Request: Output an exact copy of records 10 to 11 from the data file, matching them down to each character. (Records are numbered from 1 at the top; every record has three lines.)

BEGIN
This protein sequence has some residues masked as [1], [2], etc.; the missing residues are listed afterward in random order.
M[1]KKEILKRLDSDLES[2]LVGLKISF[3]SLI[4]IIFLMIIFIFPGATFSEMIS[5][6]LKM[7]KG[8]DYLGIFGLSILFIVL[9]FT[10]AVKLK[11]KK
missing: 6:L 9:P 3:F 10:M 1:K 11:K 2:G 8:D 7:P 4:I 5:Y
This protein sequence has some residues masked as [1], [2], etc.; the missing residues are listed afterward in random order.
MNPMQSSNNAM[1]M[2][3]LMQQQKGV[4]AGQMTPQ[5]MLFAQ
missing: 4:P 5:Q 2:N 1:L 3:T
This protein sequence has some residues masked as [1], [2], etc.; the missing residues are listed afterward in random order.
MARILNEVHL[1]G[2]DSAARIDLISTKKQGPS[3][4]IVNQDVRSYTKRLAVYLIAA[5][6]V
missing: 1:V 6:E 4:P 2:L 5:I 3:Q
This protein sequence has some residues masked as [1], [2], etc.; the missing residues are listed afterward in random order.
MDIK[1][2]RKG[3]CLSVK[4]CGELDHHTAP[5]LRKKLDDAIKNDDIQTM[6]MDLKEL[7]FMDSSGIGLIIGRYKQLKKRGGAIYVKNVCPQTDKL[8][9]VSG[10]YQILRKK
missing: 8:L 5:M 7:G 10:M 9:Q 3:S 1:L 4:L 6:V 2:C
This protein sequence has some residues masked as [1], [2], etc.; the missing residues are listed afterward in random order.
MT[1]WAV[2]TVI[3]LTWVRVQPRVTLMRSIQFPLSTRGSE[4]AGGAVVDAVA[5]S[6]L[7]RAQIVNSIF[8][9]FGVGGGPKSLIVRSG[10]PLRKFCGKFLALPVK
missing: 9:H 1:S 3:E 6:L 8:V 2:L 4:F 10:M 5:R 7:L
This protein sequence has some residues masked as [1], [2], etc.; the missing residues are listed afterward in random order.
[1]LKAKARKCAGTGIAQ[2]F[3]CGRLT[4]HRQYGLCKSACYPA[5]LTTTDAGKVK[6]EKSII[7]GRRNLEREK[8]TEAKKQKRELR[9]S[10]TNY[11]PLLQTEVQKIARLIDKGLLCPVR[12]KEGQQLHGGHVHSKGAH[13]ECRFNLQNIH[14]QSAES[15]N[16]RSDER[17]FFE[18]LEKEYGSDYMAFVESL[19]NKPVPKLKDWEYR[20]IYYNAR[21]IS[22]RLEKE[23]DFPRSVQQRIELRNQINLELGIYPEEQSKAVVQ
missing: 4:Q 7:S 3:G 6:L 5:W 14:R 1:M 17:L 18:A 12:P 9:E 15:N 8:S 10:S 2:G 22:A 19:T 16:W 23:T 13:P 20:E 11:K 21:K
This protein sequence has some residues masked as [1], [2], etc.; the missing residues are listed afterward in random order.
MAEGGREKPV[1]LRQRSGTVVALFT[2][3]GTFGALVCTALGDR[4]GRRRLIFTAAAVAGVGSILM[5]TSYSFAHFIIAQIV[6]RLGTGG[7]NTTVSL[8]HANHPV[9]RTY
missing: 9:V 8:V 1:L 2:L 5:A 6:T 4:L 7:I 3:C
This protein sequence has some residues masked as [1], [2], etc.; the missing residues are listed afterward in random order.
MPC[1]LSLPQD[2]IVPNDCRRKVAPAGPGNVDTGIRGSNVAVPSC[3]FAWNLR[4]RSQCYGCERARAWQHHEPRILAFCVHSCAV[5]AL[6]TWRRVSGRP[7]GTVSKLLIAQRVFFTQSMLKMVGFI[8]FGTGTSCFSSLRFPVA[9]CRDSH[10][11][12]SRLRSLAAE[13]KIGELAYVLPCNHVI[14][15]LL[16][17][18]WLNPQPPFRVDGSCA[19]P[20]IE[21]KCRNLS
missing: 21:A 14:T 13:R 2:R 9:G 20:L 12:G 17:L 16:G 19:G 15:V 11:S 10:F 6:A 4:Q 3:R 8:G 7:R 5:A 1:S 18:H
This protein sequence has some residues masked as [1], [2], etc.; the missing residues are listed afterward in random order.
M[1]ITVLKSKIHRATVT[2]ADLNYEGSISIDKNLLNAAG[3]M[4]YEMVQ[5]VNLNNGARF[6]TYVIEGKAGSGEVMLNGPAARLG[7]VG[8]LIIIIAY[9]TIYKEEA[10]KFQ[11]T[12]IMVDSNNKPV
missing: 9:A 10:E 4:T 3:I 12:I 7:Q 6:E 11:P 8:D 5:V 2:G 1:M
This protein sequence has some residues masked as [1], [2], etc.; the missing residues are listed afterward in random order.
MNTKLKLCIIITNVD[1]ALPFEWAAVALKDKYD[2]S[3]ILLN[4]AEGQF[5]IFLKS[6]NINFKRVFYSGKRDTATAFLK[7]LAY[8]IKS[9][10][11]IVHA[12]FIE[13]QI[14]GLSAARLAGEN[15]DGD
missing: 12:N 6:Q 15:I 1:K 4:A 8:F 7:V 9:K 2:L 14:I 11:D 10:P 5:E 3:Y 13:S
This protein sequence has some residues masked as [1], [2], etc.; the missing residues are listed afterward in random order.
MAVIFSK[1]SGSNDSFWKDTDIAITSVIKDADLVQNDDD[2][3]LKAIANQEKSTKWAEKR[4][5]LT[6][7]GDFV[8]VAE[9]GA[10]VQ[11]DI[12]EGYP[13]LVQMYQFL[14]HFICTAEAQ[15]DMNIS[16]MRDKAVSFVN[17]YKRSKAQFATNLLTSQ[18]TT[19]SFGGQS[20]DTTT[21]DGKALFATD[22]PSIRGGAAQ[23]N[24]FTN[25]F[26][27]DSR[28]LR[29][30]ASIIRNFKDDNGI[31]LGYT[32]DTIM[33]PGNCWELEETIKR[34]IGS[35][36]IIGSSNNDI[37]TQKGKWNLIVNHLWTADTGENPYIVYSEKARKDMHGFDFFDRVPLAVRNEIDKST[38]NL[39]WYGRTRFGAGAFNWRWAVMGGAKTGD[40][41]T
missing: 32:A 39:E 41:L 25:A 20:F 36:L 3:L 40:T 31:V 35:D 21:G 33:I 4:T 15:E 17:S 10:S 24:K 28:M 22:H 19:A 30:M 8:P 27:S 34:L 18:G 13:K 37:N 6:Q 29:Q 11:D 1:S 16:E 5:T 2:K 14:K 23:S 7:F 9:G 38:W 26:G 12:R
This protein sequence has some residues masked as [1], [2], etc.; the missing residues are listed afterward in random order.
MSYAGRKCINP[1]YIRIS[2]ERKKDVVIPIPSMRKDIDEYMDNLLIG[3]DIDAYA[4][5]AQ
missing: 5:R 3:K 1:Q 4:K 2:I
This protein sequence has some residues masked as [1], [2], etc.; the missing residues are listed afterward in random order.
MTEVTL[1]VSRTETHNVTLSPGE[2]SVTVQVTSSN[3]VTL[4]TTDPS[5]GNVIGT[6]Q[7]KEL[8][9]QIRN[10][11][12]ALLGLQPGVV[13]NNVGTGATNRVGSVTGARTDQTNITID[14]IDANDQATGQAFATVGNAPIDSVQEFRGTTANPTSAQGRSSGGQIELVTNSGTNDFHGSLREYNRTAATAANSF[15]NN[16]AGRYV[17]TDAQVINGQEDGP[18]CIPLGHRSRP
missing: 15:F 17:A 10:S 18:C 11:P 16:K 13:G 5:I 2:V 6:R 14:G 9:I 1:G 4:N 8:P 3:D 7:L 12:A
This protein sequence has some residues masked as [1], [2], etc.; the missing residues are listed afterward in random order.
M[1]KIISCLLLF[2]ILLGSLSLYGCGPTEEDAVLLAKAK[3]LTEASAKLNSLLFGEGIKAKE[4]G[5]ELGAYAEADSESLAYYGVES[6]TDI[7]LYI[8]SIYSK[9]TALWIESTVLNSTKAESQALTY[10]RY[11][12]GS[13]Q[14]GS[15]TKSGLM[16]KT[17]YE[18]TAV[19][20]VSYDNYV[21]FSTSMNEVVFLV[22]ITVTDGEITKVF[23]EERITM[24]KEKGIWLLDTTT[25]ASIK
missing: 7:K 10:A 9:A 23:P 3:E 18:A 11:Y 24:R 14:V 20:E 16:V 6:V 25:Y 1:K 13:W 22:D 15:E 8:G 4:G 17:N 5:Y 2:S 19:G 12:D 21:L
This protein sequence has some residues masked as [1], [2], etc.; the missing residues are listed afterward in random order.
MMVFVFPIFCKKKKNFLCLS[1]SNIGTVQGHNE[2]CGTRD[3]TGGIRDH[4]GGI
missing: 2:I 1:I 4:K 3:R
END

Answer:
This protein sequence has some residues masked as [1], [2], etc.; the missing residues are listed afterward in random order.
MNTKLKLCIIITNVD[1]ALPFEWAAVALKDKYD[2]S[3]ILLN[4]AEGQF[5]IFLKS[6]NINFKRVFYSGKRDTATAFLK[7]LAY[8]IKS[9][10][11]IVHA[12]FIE[13]QI[14]GLSAARLAGEN[15]DGD
missing: 12:N 6:Q 15:I 1:K 4:A 8:F 7:V 9:K 2:L 14:I 11:D 10:P 5:E 3:Y 13:S
This protein sequence has some residues masked as [1], [2], etc.; the missing residues are listed afterward in random order.
MAVIFSK[1]SGSNDSFWKDTDIAITSVIKDADLVQNDDD[2][3]LKAIANQEKSTKWAEKR[4][5]LT[6][7]GDFV[8]VAE[9]GA[10]VQ[11]DI[12]EGYP[13]LVQMYQFL[14]HFICTAEAQ[15]DMNIS[16]MRDKAVSFVN[17]YKRSKAQFATNLLTSQ[18]TT[19]SFGGQS[20]DTTT[21]DGKALFATD[22]PSIRGGAAQ[23]N[24]FTN[25]F[26][27]DSR[28]LR[29][30]ASIIRNFKDDNGI[31]LGYT[32]DTIM[33]PGNCWELEETIKR[34]IGS[35][36]IIGSSNNDI[37]TQKGKWNLIVNHLWTADTGENPYIVYSEKARKDMHGFDFFDRVPLAVRNEIDKST[38]NL[39]WYGRTRFGAGAFNWRWAVMGGAKTGD[40][41]T
missing: 32:A 39:E 41:L 25:A 20:F 36:L 3:L 40:T 31:V 35:D 21:G 33:I 4:T 15:E 17:S 10:S 24:K 28:M 22:H 19:A 30:M 8:P 27:S 34:L 18:G 13:K 37:N 6:Q 29:Q 11:D 1:S 16:E 5:T 2:K 14:K 23:S 7:F 9:G 38:W 26:G 12:R